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Week in Review: Film Study: Bratkowski’s Back as Bengals Face Familiar Nemesis

shawnbmaher
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Running Game

As Bratkowski and Mularkey have increasingly abandoned the trap-play runs that they relied upon in Pittsburgh, the Bengals have a short list of two running plays they need to defend. Unlike the Bengals under Bratkowski, the Jaguars offer a far more dynamic running back in Jones-Drew that can make those plays far more dynamic.

The Bratkowski version of the zone run resembles a power-blocking run as much as the zone plays that Houston and Washington run, with the linemen often blocking with a pre-determined assignment. The ability of Jones-Drew to cut back any play offers a danger that the Bengals have not seen since facing Arian Foster last season, and can pose a great problem to the Bengals over-pursing and poor-tackling linebackers.

Like with Bernard Scott against the Raiders in 2009, the Jaguars run almost exclusively the same two zone-esque running plays repeatedly. The Bengals ability to maintain their gap responsibility is paramount, but easier said than done.

Like that Raiders game, the Jaguars run an inordinate amount of runs behind their left tackle, Monroe. Unlike the Bengals in 2009, the Jaguars offer more twists than just the bucket-step, seal off your man technique.

Because Bratkowski prefers an h-back than can line up at the wing, in-line or in the backfield, those players often play a role within the passing game that is block first, release for a pass as a second option. In the running game, those h-backs perform a different role.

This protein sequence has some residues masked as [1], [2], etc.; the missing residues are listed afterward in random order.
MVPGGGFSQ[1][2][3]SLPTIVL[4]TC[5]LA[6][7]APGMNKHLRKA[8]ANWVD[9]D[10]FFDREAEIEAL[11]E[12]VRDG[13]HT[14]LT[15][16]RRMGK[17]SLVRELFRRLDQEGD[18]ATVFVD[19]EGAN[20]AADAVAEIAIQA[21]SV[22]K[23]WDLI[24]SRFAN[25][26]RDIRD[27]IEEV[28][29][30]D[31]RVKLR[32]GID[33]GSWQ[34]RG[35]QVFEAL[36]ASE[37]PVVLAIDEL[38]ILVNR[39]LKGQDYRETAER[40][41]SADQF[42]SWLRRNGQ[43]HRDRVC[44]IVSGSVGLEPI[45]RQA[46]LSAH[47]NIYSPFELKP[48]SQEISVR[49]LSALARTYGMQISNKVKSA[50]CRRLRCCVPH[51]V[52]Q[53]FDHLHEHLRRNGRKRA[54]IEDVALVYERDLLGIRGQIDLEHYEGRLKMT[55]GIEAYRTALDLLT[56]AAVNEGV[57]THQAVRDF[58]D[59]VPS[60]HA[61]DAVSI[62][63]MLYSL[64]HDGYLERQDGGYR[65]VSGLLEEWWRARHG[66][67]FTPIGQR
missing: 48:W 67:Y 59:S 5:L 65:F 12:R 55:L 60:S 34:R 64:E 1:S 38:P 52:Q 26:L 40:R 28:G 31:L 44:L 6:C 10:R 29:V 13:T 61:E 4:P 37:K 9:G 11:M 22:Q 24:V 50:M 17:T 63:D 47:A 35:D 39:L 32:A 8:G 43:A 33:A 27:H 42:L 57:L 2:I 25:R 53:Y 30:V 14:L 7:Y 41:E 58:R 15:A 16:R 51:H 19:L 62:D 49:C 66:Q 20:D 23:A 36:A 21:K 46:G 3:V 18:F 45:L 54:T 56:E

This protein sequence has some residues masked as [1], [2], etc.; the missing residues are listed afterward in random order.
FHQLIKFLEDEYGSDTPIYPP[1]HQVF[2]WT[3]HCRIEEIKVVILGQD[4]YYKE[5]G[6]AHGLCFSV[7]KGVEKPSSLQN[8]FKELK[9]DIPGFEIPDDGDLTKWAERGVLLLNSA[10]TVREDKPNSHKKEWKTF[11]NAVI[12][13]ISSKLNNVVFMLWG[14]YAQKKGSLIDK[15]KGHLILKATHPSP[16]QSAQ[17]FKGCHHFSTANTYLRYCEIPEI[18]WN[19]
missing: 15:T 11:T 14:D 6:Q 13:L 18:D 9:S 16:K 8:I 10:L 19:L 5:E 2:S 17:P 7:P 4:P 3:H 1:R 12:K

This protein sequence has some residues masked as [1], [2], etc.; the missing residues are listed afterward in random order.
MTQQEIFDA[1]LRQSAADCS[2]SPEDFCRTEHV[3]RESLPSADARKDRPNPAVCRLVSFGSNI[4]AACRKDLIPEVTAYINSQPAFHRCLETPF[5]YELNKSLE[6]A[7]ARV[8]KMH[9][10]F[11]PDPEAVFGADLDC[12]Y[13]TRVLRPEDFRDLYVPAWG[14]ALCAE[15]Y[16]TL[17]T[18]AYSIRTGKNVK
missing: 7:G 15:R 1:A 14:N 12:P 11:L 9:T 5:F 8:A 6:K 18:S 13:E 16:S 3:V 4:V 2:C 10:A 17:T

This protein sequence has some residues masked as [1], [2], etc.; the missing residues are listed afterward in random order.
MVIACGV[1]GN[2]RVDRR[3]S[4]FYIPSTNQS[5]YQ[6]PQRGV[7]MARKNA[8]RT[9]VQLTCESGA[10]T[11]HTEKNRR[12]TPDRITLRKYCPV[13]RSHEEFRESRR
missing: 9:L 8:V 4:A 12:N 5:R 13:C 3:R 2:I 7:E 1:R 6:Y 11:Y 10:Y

Instead of running ahead of the back as a lead through the hole, Marcedes Lewis and company align to the outside to stretch defenders further and provide more lanes for cutbacks. Like vintage Bratkowski, they often motion into their position in order to manipulate defenders.

A run more often used is the counter, ran in a similar manner as the standard Brat running play, but with the backside tackle sealing off his defender instead of blocking down. This causes the defenders to over pursue based on the play they have become accustomed to, which will especially perplex the Bengals’ linebackers.

The Jaguars will use the Bengals’ eagerness to stop the run into constraint plays like draws and screens. Staying patient and not over committing, like they did adequately against the Redskins, will be sufficient to keep the Bengals in the game.

But if the Bengals can let their defensive front create havoc in the backfield, their linebackers can more easily put themselves in position to make tackles than they could against the less predictable run-blocking lineman of the Redskins. With the Bengals’ offense clicking on all cylinders, Jones-Drew does not to be, in the words of Dan Patrick, need to be stopped, only contained.

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